With football season approaching fast coupled with my inability to make friends, I had to find a solution to solve both problems at once. Searching the athletic programs Web site, I caught the upcoming schedule and decided it was time to catch some Bull fever. I’m going to the games. But wait, I don’t have a car. How am I supposed to get to Raymond James on my Huffy? I decided to hop on my 10-speed hog and give it a shot. All 10 speeds of magic could not have prepared me for what I was about to endure.
I started off on Fletcher heading towards I-275. I stopped at the corner of 46th to take a gander at the Claw. Tumbleweeds blew by as an old man approached, resembling Doc Brown, with shoddy teeth and a glass eye. “Go back from whence you came if you want to live,” he said, thrusting his cane into the ground. Scared to death, I hopped back on Hubert Huffy and sped off, traveling close to 88 miles per hour.
As I neared I-275 I noticed my tire was going flat. I pulled off at the RaceTrac to fill up and rejuvenate myself with a frosty Gatorade. Making my way to the front counter, I reached into my back pocket. My wallet was gone. The old man! He was probably laughing all the way to the bank to retrieve my $6.00 from savings. Luckily I had two quarters in my pocket to fill up the tire and move on.
The problems continued as I extended my left arm in the merge lane of I-275. Apparently, people heading towards downtown lack the appreciation and manners to allow me to pass. Listening to my headphones, I heard the local radio stations complaining about a large backup on said interstate. It turns out some dipstick on a 10-speed was riding down the interstate, clogging up things just before malfunction junction. Moron. This was only impeding my progress.
I got off at Martin Luther King just in time to get clotheslined off my bike by a 12-year-old girl. She dropped the scooter she was riding and ran over to me. “Are you ok?” she asked. “I think I’ll be ok,” I replied. She then kicked me in the ribs and stole my helmet. Never trust children.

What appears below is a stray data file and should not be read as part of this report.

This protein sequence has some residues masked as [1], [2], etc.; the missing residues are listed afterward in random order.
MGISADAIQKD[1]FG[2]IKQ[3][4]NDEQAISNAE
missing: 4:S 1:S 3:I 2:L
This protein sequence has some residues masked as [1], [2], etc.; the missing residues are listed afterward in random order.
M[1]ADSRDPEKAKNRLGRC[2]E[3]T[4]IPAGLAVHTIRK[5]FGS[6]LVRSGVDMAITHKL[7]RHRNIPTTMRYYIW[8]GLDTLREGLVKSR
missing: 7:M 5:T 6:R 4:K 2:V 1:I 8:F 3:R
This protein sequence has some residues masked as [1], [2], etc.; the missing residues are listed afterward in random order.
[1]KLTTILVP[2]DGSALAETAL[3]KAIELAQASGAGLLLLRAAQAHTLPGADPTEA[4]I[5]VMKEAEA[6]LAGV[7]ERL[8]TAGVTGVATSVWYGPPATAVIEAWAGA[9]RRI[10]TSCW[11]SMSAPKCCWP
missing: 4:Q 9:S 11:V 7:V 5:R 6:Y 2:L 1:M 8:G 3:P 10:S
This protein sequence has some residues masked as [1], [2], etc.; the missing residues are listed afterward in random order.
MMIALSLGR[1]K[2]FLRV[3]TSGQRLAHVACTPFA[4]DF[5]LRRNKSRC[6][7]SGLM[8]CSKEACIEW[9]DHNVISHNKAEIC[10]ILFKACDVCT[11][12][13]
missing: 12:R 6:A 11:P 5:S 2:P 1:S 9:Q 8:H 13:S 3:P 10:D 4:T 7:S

Battered and bruised but still in good spirits, I scooted down MLK towards the stadium. I could see it on the horizon. The skull and bones radiated in the dark sky. As I pulled up to the stadium, a man with an orange jumper told me it was $8 dollars to park my bike. I glanced up to see the BullRunner drive by, filled with students. I slapped myself on the forehead. Free transportation!
With the last money I had, I paid to park my dilapidated bike.
Downtrodden, I walked up to the entrance gate. “Ticket please,” a woman at the gate said. “I’m a student,” I replied. “Do you have your ID?” she asked. “An old man with a glass eye stole it from me next to campus,” I said, smiling sheepishly. She merely pointed her finger away from the line. I walked away, defeated.
As I caught the BullRunner back to campus, clothes torn and broke, I decided that maybe friends weren’t that important and that I’d always have video games. I got off at 46th again, looking off in the distance for Doc Brown. The empty Claw stared at me, laughing.
And then it dawned on me: We should tear it down and build a stadium there. But that thought was fleeting; the only way to get a new stadium is to go 0-11 and lose 15 straight. I went home, put on my old UCF shirt and cried myself to sleep.